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The Suburbanite
  • ‘Thenceforth and Forever Free’ ‘Watch Night’ service rooted in history

  • As people gathered in churches on the night of Dec. 31, 1862, they held hope against hope that their prayers finally would be answered.

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  • As people gathered in churches on the night of Dec. 31, 1862, they held hope against hope that their prayers finally would be answered.
    When midnight struck, one congregation caught its collective breath, and it wasn’t until a man ran into the church waving the awaited telegram, that the crowd erupted into cheers: President Abraham Lincoln’s Emancipation Proclamation, which freed slaves in the Confederacy, had become law.
    A fatal blow against slavery, it led to the 13th and 15th Amendments, which outlawed slavery, and granted blacks American citizenship, respectively.
    In the 150 years hence, black Christians have embraced the tradition of “Watch Night” services.
    “Oral tradition has it that the slaves remained awake all night waiting to hear of their freedom,” said F. Douglas Powe Jr., a Canton native and associate professor of evangelism at the St. Paul School of Theology in Kansas City, Mo.
    THE ANVIL
    Powe noted that black churches played a significant role in the bid for freedom.
    “One can simply look at the Methodist movement to see its significance,” he said. “Black Methodist denominations, especially the African Methodist Episcopal Church and the African Methodist Episcopal Zion Church, were formed as a result of slavery and racism experienced by Methodists. After African Americans were pulled off their knees while praying in a Methodist church and told to go back to their ‘rightful’ spots, Richard Allen, the founder of the AME Church, proclaimed that would never happen again.”
    Those who left with Allen, Powe said, held services in a blacksmith shop until they could purchase land to build Bethel AME Church in Philadelphia. Today, the blacksmith anvil stands as a symbol of the AME Church.
    Powe likens black churches’ role in emancipation to that of actions taken during the Civil Rights movement.
    “It was the black church that would serve as safe houses for blacks escaping slavery in the South trying to gain their freedom in the North,” he explained. “The black church was instrumental in helping society to see the ills of slavery, racism, and prejudice using religion, particularly the Bible, to combat the treatment they were receiving at the hands of whites.”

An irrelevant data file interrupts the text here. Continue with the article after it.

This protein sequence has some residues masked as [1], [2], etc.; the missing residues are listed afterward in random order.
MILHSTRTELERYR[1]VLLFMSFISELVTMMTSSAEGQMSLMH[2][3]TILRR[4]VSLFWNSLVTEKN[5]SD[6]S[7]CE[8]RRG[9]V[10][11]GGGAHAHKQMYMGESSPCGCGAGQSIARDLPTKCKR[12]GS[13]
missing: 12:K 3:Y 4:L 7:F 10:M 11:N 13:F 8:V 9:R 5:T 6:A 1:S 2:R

CINCINNATI FACTOR
    “Black churches played a huge role,” agrees Jodie McFarland, manager of volunteer initiatives at the National Underground Railroad Freedom Center in Cincinnati. “One of the best examples in Cincinnati is Union Baptist Church. The church’s members were very outspoken. Frederick Douglass, and Henry Ward Beecher were invited there to speak. Black churches were typically very vocal about abolition and supported the printing of (abolitionist) newspapers such as Douglass’ ‘North Star’ and many others.
    “Black churches, along with newspapers, keyed in on the fact that it was their opportunity for freedom.”
    Page 2 of 2 - McFarland said Cincinnati was crucially linked to abolition. Salmon P. Chase, a Cincinnati abolition lawyer became governor, a U.S. senator, and Lincoln’s Secretary of the Treasury. Ward Beecher graduated from Lane Theological Seminary in Cincinnati, where his father was president.
    His sister Harriet Beecher Stowe wrote “Uncle Tom’s Cabin,” which even Lincoln acknowledged was a factor in igniting the Civil War. She lived in Cincinnati for 20 years, and used the things she’d seen and was told there, as the basis for the book.
     “It was called a slave city by day and a free city by night because of its geography and economy,” McFarland said. “It was the sixth-largest at the time, and was heavily involved in trade with the South.”
    JUBILEE
    “But even before 1862 and the possibility of a presidential emancipation, African people had gathered on New Year's Eve on plantations across the South,” said the Rev. Michael Lemon senior pastor of the Sherrick Road Church of God in Canton. “That is because many owners of enslaved Africans tallied up their business accounts on the first day of each new year. Human property was sold along with land and furnishings to satisfy debts. Families and friends were separated. Often they never saw each other again in this earthly world. Thus, coming together on Dec. 31 might be the last time for enslaved and free Africans to be together with loved ones.”
     The Rev. Rickie Asberry, co-pastor at City Hope United Methodist Church in Canton, said Watch Night is a tradition he found beneficial when he was a new Christian. His church plans to celebrate it on Monday night.
    “The meaning of it didn’t come to me until basically later,” Asberry said. “Until I started living the saved life, it was a celebration ... I just think it gives a good opportunity for people to put some of their practices to use.
    “For me, when I came to Christ, I wanted to change some things in my life. (Watch Night) gave me the incentive to really change some of the things I didn’t like about my behavior.  
    “As I’ve grown, I know you can start change any time. But for younger people in Christ, it’s a good time to enact some change.”
     “Many people believe the tone for the coming year is set by how you begin it,” Lemon said. “If you’re a Christian, what better way to bring the New Year in than in service? For others, Watch Night is a chance to reflect on the past year and prepare for the coming one.” “Many generations have passed since and most of us were never taught the African American history of Watch Night,” Lemon said.  Yet our traditions and our faith still bring us together at the end of every year to celebrate once again ‘how we got over.’”